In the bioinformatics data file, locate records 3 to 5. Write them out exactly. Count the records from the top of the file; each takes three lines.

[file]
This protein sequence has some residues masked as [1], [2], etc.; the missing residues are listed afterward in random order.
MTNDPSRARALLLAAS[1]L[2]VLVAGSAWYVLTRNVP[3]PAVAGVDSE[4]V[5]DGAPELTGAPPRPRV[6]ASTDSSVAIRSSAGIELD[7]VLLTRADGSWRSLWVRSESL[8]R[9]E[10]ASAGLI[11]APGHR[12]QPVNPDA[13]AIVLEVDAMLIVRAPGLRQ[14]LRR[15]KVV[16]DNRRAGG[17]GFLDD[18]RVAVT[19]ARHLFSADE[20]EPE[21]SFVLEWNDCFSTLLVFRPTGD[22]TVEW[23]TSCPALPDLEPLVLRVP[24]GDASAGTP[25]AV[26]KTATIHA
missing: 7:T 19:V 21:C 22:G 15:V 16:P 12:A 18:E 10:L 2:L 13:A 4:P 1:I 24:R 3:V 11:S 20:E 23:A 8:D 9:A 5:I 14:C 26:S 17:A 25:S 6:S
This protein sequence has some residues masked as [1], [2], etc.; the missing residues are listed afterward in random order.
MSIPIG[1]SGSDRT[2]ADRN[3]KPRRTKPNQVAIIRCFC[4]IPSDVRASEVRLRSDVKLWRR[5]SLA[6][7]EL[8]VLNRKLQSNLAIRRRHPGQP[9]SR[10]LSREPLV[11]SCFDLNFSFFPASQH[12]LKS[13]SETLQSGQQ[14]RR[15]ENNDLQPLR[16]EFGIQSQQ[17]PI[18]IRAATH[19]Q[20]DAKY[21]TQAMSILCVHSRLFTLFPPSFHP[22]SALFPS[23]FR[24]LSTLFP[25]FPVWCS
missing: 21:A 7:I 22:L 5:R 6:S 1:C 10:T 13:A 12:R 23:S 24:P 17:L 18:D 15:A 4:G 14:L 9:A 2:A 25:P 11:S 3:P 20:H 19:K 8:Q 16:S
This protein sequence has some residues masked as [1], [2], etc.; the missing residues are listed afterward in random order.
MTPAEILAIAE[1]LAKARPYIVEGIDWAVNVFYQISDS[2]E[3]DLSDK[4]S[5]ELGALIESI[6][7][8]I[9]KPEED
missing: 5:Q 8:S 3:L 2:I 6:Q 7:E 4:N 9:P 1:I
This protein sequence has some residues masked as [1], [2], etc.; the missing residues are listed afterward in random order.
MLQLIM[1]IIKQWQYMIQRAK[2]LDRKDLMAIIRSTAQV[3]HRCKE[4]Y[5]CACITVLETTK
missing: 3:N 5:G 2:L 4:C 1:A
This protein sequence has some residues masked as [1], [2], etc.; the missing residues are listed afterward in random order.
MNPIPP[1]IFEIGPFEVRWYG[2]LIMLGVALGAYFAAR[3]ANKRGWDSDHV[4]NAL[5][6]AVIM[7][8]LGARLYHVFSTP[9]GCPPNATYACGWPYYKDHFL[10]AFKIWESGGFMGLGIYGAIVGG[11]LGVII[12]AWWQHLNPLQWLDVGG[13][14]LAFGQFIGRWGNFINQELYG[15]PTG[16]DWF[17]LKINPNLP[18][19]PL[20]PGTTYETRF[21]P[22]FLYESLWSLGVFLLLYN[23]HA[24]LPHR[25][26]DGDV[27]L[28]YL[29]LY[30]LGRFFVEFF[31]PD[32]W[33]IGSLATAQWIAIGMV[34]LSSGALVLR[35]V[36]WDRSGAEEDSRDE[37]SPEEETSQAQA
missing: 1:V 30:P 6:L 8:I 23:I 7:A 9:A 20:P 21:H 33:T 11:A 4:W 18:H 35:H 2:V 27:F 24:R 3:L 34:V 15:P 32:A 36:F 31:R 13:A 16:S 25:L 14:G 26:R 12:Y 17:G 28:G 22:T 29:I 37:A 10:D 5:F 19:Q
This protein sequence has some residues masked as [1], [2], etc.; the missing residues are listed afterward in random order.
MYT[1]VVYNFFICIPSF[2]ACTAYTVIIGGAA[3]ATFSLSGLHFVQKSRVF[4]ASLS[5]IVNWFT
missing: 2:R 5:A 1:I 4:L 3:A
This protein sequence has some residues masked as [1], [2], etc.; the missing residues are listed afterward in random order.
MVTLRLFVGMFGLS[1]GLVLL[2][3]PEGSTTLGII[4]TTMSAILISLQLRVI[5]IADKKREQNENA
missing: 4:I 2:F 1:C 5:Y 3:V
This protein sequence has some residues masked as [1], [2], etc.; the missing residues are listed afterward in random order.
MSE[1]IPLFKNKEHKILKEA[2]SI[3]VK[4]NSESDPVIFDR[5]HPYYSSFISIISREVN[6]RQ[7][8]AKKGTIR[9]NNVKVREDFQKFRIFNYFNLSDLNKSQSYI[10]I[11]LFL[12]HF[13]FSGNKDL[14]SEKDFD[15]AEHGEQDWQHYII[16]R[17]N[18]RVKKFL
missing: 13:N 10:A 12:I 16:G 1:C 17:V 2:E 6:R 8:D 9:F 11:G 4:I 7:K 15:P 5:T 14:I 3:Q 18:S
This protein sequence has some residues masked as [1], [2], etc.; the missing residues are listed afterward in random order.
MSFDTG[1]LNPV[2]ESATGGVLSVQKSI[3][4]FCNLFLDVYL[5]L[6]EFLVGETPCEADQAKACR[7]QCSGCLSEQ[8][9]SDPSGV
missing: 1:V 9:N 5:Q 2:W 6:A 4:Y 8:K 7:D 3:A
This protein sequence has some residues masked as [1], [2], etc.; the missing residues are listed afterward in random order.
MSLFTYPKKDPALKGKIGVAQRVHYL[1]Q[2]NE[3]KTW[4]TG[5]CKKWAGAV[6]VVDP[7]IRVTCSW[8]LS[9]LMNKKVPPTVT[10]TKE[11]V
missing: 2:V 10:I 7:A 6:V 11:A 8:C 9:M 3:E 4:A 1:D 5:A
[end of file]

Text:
This protein sequence has some residues masked as [1], [2], etc.; the missing residues are listed afterward in random order.
MTPAEILAIAE[1]LAKARPYIVEGIDWAVNVFYQISDS[2]E[3]DLSDK[4]S[5]ELGALIESI[6][7][8]I[9]KPEED
missing: 5:Q 8:S 3:L 2:I 6:Q 7:E 4:N 9:P 1:I
This protein sequence has some residues masked as [1], [2], etc.; the missing residues are listed afterward in random order.
MLQLIM[1]IIKQWQYMIQRAK[2]LDRKDLMAIIRSTAQV[3]HRCKE[4]Y[5]CACITVLETTK
missing: 3:N 5:G 2:L 4:C 1:A
This protein sequence has some residues masked as [1], [2], etc.; the missing residues are listed afterward in random order.
MNPIPP[1]IFEIGPFEVRWYG[2]LIMLGVALGAYFAAR[3]ANKRGWDSDHV[4]NAL[5][6]AVIM[7][8]LGARLYHVFSTP[9]GCPPNATYACGWPYYKDHFL[10]AFKIWESGGFMGLGIYGAIVGG[11]LGVII[12]AWWQHLNPLQWLDVGG[13][14]LAFGQFIGRWGNFINQELYG[15]PTG[16]DWF[17]LKINPNLP[18][19]PL[20]PGTTYETRF[21]P[22]FLYESLWSLGVFLLLYN[23]HA[24]LPHR[25][26]DGDV[27]L[28]YL[29]LY[30]LGRFFVEFF[31]PD[32]W[33]IGSLATAQWIAIGMV[34]LSSGALVLR[35]V[36]WDRSGAEEDSRDE[37]SPEEETSQAQA
missing: 1:V 30:P 6:L 8:I 23:I 7:A 9:A 20:P 21:H 33:T 11:A 4:W 18:H 35:H 2:V 27:F 24:R 3:L 34:V 15:P 32:A 36:F 31:R 13:A 16:S 25:L 14:G 26:R 12:Y 17:G 28:G 22:T 29:I 37:A 10:D 5:F 19:Q